Comparing seismograms

Since 1966, seismological instrumentation has changed. Early earthquakes were recorded on paper or perhaps on film. Now, we use digital recordings from broadband seismometers. These modern systems have many advantages: we know the transfer function of the instrument and can recover the true ground motion; the dynamic range is large, so we can analyse both small and large signals; and the frequency band of observations is wide, so we can observe both high and low frequency signals. And finally, on September 28, 2004, another magnitude 6 earthquake occurred at Parkfield. Unlike the events in 1922, 1934 and 1966, this earthquake started well to the SE of the town of Parkfield, and ruptured NW. The rupture stopped about where the 1966 event had initiated (Langbein et al, 2005).

Fortunately, modern seismometers have been installed at the stations which Bakun and McEvilly (1979, 1984) used. We simulated the waveforms which would have been recorded for the 2004 Parkfield earthquake if old seismographs had still been running at the regional stations and at DBN.

At the regional stations, there are clear differences in the waveforms. These are probably related to the differences in the hypocenter and rupture direction of the 2004 event as compared to the earlier events. Figure 13.7 shows a comparison of P-wave records from the NS component of Wood-Anderson (WA) seismographs. The record for the 1934 is dashed and for 1966 solid (Bakun and McEvilly, 1979). These recordings are shown for the stations at MHC and SBA. Below each are WA traces for the 2004 event simulated from Berkeley Seismological Laboratory's station MHC and station SBA, which is a station of the Southern California Seismic Network operated by Caltech and the USGS. The records are on the same scales and have been aligned on the P-wave. The WA records for the 2004 quake are clearly different from those of the earlier events. The Wood-Anderson amplitudes are proportionally larger at MHC than at SBC, and some phases arrive relatively earlier at MHC and later at SBC. These observations are consistent with NW rupture for the 2004 event, as compared to the SE rupture in 1966 and 1934.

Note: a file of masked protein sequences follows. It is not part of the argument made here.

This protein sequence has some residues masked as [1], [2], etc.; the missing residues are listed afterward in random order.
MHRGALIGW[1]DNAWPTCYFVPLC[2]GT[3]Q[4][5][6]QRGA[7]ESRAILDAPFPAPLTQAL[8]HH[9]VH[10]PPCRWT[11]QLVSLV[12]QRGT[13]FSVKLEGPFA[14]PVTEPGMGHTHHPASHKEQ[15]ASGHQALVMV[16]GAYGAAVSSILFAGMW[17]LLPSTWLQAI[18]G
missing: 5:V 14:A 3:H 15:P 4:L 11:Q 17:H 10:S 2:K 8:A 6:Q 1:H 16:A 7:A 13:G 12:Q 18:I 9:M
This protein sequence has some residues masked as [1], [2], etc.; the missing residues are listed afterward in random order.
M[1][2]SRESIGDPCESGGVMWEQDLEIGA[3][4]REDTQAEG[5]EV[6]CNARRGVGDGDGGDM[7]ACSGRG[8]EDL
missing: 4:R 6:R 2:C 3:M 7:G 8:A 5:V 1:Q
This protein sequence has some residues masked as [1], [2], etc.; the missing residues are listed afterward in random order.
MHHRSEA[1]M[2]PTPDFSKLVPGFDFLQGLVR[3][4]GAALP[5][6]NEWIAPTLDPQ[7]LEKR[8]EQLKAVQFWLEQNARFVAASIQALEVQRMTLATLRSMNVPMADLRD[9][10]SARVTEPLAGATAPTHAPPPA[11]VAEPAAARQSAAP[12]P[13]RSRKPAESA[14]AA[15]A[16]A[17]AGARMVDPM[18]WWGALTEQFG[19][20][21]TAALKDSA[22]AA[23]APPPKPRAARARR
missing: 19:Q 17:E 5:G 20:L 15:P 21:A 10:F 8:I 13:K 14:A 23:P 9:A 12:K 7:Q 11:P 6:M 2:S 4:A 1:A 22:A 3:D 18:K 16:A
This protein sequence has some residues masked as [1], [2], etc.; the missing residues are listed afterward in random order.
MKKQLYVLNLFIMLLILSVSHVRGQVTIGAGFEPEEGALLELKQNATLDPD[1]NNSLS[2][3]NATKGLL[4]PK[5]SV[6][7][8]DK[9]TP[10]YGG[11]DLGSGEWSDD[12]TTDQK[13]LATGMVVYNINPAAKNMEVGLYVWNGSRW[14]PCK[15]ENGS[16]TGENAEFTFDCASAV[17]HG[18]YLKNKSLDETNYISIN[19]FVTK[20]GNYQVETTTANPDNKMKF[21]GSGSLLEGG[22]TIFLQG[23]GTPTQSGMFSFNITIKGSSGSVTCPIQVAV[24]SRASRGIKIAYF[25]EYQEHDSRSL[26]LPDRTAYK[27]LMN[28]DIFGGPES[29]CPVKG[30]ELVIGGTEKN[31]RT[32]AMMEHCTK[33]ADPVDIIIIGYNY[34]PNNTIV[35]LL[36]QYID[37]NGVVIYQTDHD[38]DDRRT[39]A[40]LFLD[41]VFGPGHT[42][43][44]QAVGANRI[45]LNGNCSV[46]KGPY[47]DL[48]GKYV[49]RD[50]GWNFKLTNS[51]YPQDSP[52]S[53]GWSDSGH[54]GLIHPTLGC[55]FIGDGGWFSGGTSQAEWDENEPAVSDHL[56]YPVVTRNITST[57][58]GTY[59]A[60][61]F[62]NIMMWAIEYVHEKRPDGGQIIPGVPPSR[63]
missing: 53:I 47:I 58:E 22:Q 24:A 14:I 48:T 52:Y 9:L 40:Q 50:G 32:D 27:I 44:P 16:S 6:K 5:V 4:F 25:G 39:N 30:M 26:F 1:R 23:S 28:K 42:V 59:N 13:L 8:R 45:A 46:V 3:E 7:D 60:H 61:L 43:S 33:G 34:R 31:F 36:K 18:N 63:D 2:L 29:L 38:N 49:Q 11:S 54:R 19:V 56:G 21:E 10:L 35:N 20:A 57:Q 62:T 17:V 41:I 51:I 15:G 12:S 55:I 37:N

Figure 13.8: Comparison of the 2004 earthquake with the events in 1922, 1934 and 1966, as recorded at the teleseismic station DBN by a Galitzin seismograph. The amplitudes are given in mm recorded on the photographic paper. The records have been low pass filtered at 0.1 Hz. Below the seismograms for each event the recordings for the four events have been overplotted to emphasize their similarities.
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Nearly 10,000 km from their epicenter, the events in 1922, 1934 and 1966 were recorded on light-sensitive paper by a set of horizontal Galitzin seismographs at De Bilt (DBN), the Netherlands. These seismographs were operated until 1994, when they were replaced by a 3-component, long period, digital seismometer, located at the same site. The modern instrument recorded the 2004 Parkfield earthquake.

In the records from DBN, there is some variation in the amplitudes of surface wave packets of the four events (Figure 13.8), although their phases seem to match quite well. For the comparison with the 2004 event, we have redigitized the photographic recordings of the horizontal components of the Galitzin seismographs for the 1922, 1934 and 1966 earthquakes. The waveform of the 2004 event closely resembles those of the 1922 and 1934 events. The 1966 event deviates from the other three, especially for high frequencies. Amplitudes are comparable within the uncertainty in the gain, supporting the idea of a characteristic Parkfield earthquake (Bakun and McEvilly, 1984).

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